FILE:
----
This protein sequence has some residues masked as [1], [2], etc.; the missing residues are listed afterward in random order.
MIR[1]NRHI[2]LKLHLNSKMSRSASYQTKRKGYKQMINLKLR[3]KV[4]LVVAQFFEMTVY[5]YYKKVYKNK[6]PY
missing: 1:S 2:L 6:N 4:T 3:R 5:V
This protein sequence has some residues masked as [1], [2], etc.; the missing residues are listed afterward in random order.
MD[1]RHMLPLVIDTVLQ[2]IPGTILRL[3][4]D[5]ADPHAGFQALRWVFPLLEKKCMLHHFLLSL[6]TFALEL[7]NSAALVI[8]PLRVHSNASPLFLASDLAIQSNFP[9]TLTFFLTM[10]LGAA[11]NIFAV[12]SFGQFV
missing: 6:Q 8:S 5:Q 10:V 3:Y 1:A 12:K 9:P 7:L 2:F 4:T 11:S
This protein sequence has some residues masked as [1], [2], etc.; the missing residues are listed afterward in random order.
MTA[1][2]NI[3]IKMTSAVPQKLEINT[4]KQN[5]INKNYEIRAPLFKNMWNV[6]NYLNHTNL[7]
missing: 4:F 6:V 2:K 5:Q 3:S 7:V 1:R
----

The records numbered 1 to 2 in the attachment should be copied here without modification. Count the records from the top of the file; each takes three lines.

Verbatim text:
This protein sequence has some residues masked as [1], [2], etc.; the missing residues are listed afterward in random order.
MIR[1]NRHI[2]LKLHLNSKMSRSASYQTKRKGYKQMINLKLR[3]KV[4]LVVAQFFEMTVY[5]YYKKVYKNK[6]PY
missing: 1:S 2:L 6:N 4:T 3:R 5:V
This protein sequence has some residues masked as [1], [2], etc.; the missing residues are listed afterward in random order.
MD[1]RHMLPLVIDTVLQ[2]IPGTILRL[3][4]D[5]ADPHAGFQALRWVFPLLEKKCMLHHFLLSL[6]TFALEL[7]NSAALVI[8]PLRVHSNASPLFLASDLAIQSNFP[9]TLTFFLTM[10]LGAA[11]NIFAV[12]SFGQFV
missing: 6:Q 8:S 5:Q 10:V 3:Y 1:A 12:K 9:P 7:L 2:F 4:T 11:S